Certification requires: an advanced degree (except for school business manager); completion of an approved educator preparation program that assures completers demonstrate the competencies within the certification field prescribed by the appropriate professional association; field experience that includes a 300 hour internship for building level administrators; and passing scores on any knowledge of field testing required for the certification area.

Building-Level Administrators: Candidates must: have completed an approved program in this certification area; hold an advanced degree from a regionally accredited institution; have completed a minimum of a 300 hour internship in this area; have three years of PK‐12 professional education experience; have demonstrated the professional competencies of the Rhode Island Standards for Educational Leadership (RISEL) with an emphasis on the content required of a building level administrator; have demonstrated content competencies as prescribed by the National Policy Board for Educational Administration (NPBEA); and have met all knowledge of field testing requirements for this certification area.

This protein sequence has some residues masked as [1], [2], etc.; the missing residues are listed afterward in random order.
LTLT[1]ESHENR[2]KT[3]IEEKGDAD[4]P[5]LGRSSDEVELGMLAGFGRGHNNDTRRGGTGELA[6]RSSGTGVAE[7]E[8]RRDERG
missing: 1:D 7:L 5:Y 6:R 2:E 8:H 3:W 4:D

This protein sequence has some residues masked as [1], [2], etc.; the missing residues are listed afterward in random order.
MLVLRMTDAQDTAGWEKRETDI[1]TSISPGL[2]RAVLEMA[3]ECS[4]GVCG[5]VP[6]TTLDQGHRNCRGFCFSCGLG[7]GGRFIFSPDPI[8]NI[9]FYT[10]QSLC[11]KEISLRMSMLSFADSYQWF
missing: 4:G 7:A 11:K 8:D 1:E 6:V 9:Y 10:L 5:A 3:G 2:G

District-Level Administrators: Candidates must: hold certification as Building Level Administrator; have completed an approved program in this certification area; hold an advanced degree from a regionally accredited institution; have demonstrated the professional competencies of the Rhode Island Standards for Educational Leadership (RISEL) with an emphasis on the content required of a district level curriculum, instruction, and assessment administrator; have demonstrated content competencies as prescribed by the National Policy Board for Educational Administration (NPBEA); and have met all knowledge of field testing requirements for this certification area.